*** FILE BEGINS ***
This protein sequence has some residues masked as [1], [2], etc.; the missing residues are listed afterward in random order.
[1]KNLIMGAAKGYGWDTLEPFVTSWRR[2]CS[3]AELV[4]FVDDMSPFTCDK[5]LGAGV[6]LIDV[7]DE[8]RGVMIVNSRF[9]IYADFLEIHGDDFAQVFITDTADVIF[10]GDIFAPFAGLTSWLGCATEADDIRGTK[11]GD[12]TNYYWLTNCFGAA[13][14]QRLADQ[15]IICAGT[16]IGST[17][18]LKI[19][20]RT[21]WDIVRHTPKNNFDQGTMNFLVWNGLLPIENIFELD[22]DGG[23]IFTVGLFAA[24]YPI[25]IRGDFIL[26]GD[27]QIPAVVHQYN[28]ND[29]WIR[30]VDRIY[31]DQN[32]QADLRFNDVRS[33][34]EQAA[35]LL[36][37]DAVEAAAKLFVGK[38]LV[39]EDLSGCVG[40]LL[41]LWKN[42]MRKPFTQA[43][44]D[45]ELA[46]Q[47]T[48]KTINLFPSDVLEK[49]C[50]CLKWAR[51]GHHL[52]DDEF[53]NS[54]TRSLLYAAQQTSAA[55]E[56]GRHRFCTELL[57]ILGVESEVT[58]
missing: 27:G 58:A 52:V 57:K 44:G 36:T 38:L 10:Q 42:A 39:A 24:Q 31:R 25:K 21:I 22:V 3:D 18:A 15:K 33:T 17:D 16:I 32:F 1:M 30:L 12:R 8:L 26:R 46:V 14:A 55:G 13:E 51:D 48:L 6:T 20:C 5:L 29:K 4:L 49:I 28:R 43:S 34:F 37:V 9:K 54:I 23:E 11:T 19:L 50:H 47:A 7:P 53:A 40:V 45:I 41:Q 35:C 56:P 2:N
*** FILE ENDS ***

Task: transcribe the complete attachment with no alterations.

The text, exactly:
This protein sequence has some residues masked as [1], [2], etc.; the missing residues are listed afterward in random order.
[1]KNLIMGAAKGYGWDTLEPFVTSWRR[2]CS[3]AELV[4]FVDDMSPFTCDK[5]LGAGV[6]LIDV[7]DE[8]RGVMIVNSRF[9]IYADFLEIHGDDFAQVFITDTADVIF[10]GDIFAPFAGLTSWLGCATEADDIRGTK[11]GD[12]TNYYWLTNCFGAA[13][14]QRLADQ[15]IICAGT[16]IGST[17][18]LKI[19][20]RT[21]WDIVRHTPKNNFDQGTMNFLVWNGLLPIENIFELD[22]DGG[23]IFTVGLFAA[24]YPI[25]IRGDFIL[26]GD[27]QIPAVVHQYN[28]ND[29]WIR[30]VDRIY[31]DQN[32]QADLRFNDVRS[33][34]EQAA[35]LL[36][37]DAVEAAAKLFVGK[38]LV[39]EDLSGCVG[40]LL[41]LWKN[42]MRKPFTQA[43][44]D[45]ELA[46]Q[47]T[48]KTINLFPSDVLEK[49]C[50]CLKWAR[51]GHHL[52]DDEF[53]NS[54]TRSLLYAAQQTSAA[55]E[56]GRHRFCTELL[57]ILGVESEVT[58]
missing: 27:G 58:A 52:V 57:K 44:G 36:T 38:L 10:Q 42:A 39:A 24:Q 31:R 25:K 21:I 22:V 3:D 18:A 15:K 33:T 17:D 16:I 32:F 1:M 30:L 12:R 8:L 26:R 46:V 14:A 55:G 13:E 51:D 48:L 6:T 20:C 5:L 29:K 4:L 49:I 28:R 43:S 34:F 37:V 9:K 54:I 23:E 11:T 19:L 50:H 47:A 7:P 53:A 40:V 45:I 41:Q 35:C 56:P 2:N